129 RQW Airmen translate during international rescue
By Master Sgt. Julie Avey, 163rd Reconnaissance Wing Public Affairs
/ Published May 07, 2012
SAN DIEGO -- Senior Airman Yaohui Chen serves the CNG's 129th Rescue Wing as a military pay technician, which means his job "is usually in a seat at a desk." But sometimes when duty calls, it takes an Airman to places he is not accustomed to.
"I received the call from my superintendent on Saturday morning, March 10, while taking my older daughter to her gymnastics class, and shortly after receiving the call I reported for duty," Chen recalled.
Soon Chen and Staff Sgt. Hong Zhou -- a supply craftsman for the Wing -- found themselves aboard one of the wing's MC-130P Combat Shadow planes on their way to meet a fishing boat in the Pacific Ocean, 500 miles off the coast of Mexico. Two men aboard Fu Yuan Yu #871 had been badly burned in a fire, and the U.S. Coast Guard had requested that 129th pararescue jumpers, or PJs, meet the boat to provide medical treatment and transport the patients to shore.
"I had never had the chance to join a rescue mission, and seeing the mission in front of me was a very special memory I will remember and will be telling my grandkids when I get old," Zhou said.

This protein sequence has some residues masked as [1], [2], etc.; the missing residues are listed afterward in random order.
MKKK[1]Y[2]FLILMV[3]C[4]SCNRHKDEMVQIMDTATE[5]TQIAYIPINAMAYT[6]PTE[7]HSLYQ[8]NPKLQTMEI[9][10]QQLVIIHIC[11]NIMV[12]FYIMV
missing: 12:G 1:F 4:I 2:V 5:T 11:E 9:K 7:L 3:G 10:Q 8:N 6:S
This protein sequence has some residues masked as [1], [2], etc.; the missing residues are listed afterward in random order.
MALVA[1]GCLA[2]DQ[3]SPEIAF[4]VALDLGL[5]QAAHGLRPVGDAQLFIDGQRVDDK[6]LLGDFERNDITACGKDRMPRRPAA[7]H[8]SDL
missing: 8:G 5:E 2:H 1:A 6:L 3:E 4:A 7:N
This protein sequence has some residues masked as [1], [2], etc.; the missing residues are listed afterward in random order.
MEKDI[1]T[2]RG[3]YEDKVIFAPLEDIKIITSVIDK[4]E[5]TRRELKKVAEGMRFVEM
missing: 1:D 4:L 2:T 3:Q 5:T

Zhou and Chen had passed the Defense Language Profieciency Test, so the Wing was able to find them in its computer system when searching for Airmen who could speak Mandarin and Cantonese.
Zhou, who was born and lived in China for 18 years, speaks Mandarin and Cantonese. She joined the National Guard five years ago after serving in the active duty Air Force for 4 years. Chen lived in China until he was 14, when his family moved to Mexico. He joined the Wing in November 2007.
"The rescue mission was exciting, fun and challenging at the same time," Chen said. He communicated to the fishing boat captain that he needed to turn his boat against the wind and set it at a certain speed to enable an HH-60G Pave Hawk helicopter from the 129th to hoist the patients aboard. "It was my first time operating a military radio, the captain was yelling, and depending on which part of China, the national language Mandarin is spoken with a different type of accent, so it was confusing at first," he said.
Zhou remained on the Combat Shadow and translated the crew's requests, such as telling the boat to stop and informing the boat captain that PJs were going to jump into the ocean, board the boat and lift the patients onto a hoist. She continued to interpret until the patients were transferred to a burn center in San Diego.
"I helped with translating what the PJs requested and explained to the patients where they were, what we planned on doing, where they were being transported to and relayed their physical needs such as needing to be turned, food, water and pain management," she said.
Both Zhou and Chen enjoyed the experience and said they hope to serve as interpreters again.
"I did not ever imagine myself being a part of a rescue mission," Chen said, "but I feel good knowing I was able to help the PJs complete the mission, and I would volunteer if there is ever another opportunity like this."